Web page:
It's always nice to get an "atta boy" from Dad, which may explain why Gov. Ed Rendell chose to have Bill Cosby -- America's dad and Philadelphia's favorite son -- at his side when he touted Pennsylvania's performance in a nationwide educational study.
A report released Wednesday by the Center for Education Policy, an independent national organization, concluded that Pennsylvania's students had the broadest and most consistent growth in the nation on math and reading tests from 2002 to 2008. The state's fourth-, eighth- and 11th-graders showed gains that held true whether students were performing at basic, proficient or advanced levels, designations that count under the federal No Child Left Behind act.
The Washington, D.C., group concluded that no other state showed improvement in elementary, middle and high schools in all performance groups, but the study does not mean that Pennsylvania's achievement levels are the highest. For example, only 56 percent of the state's high school juniors were proficient in math and 65 percent in reading.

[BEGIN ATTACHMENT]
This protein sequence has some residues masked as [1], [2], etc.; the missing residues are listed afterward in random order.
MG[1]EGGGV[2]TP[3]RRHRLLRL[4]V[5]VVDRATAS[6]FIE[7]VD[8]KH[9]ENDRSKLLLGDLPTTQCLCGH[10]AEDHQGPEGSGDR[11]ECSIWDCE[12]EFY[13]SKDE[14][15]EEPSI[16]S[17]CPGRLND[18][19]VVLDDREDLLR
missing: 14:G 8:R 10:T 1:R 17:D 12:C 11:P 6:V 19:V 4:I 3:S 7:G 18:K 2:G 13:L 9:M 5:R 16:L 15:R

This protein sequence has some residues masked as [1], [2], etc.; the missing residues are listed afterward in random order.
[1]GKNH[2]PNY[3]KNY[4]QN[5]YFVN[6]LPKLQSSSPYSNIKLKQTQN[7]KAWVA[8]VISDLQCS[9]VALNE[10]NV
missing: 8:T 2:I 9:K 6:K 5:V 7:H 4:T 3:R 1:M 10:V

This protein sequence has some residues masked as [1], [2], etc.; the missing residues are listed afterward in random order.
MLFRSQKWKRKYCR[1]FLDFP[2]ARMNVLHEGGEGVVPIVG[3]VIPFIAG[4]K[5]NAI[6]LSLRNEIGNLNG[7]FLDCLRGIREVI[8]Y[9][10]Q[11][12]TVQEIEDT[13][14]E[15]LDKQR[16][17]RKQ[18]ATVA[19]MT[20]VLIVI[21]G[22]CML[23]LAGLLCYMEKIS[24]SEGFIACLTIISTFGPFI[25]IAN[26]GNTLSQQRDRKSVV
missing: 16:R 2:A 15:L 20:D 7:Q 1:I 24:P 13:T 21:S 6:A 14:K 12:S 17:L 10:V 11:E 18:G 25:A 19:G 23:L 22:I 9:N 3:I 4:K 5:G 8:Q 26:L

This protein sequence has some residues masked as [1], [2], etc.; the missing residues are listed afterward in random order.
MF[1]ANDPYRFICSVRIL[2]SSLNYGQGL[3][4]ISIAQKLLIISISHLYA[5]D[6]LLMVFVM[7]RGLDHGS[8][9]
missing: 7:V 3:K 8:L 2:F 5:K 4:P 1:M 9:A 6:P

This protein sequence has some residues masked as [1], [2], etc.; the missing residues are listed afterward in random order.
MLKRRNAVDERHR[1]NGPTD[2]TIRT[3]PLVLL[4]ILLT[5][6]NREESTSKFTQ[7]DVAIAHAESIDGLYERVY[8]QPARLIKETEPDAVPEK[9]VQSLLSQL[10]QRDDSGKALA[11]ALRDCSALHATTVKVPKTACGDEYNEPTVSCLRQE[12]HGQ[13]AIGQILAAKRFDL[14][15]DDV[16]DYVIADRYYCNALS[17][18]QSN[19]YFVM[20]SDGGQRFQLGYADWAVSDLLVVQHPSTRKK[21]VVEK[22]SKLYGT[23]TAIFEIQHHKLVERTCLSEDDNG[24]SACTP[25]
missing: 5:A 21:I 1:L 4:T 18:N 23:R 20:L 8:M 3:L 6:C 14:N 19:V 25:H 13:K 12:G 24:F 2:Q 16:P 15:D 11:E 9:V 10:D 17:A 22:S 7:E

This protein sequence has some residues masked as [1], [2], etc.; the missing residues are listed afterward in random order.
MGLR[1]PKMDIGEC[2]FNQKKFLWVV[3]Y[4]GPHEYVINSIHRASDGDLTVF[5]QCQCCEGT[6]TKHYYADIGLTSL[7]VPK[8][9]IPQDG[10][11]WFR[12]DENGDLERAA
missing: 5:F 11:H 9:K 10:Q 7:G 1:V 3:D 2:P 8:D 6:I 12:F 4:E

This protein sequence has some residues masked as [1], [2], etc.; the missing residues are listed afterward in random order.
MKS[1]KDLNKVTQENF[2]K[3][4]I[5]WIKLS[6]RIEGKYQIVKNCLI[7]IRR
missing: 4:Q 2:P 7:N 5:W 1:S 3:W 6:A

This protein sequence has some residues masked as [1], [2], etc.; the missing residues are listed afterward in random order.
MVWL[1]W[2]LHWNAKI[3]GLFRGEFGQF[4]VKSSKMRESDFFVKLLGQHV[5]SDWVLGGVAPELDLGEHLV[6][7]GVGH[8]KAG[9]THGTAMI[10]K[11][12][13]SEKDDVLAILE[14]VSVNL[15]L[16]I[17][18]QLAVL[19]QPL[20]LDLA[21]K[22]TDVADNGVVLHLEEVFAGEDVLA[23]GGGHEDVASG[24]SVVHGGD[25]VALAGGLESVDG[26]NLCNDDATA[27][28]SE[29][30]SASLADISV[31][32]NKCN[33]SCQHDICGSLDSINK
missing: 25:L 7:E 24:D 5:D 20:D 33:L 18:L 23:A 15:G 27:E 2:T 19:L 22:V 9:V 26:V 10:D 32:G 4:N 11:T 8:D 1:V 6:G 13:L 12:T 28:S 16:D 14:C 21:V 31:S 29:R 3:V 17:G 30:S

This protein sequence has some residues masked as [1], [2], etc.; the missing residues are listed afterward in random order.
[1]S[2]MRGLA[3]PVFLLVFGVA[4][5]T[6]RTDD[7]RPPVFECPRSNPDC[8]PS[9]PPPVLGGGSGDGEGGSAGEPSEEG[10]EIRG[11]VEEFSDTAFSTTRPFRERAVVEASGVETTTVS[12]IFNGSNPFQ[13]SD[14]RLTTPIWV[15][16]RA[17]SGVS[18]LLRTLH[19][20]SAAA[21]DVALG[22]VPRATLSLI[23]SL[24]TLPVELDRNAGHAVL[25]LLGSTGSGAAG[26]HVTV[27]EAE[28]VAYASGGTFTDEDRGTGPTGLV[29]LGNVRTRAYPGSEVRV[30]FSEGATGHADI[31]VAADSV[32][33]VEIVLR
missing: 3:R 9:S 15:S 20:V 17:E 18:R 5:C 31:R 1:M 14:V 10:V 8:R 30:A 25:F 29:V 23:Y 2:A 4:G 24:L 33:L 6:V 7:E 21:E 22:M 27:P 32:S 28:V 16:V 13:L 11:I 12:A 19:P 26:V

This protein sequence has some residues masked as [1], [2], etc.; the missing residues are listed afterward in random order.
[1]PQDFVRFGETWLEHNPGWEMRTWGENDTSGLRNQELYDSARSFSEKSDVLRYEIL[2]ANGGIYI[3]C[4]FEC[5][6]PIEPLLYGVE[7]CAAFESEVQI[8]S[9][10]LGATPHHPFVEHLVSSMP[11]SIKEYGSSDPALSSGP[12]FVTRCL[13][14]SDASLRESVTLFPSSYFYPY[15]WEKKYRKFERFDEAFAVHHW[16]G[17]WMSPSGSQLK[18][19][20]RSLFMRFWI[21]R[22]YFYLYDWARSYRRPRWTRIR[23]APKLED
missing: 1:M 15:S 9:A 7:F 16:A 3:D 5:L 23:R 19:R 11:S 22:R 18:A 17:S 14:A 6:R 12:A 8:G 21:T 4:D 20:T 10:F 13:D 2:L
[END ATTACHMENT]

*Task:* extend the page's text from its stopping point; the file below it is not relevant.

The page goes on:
The timing of the report, which compiled data from all 50 states, could not have been better for Mr. Rendell, who is in a standoff with Senate Republicans over education funding.
Accompanied by teachers and students as he made the announcement in the state Capitol, Mr. Rendell said the report reinforces his argument both that state funding initiatives already have triggered significant gains and that more improvement -- and more money to fund preschool, kindergarten and basic education programs -- is needed.
Mr. Cosby, the comedian who left Philadelphia's Central High School after 10th grade but went on to earn a doctoral degree in education, emphasized Mr. Rendell's point by gesturing to the children behind him and said, "No more cuts."
Dad was pleased with Mr. Rendell's report card showing the value of effective spending on education. The governor's legislative opponents should take notice.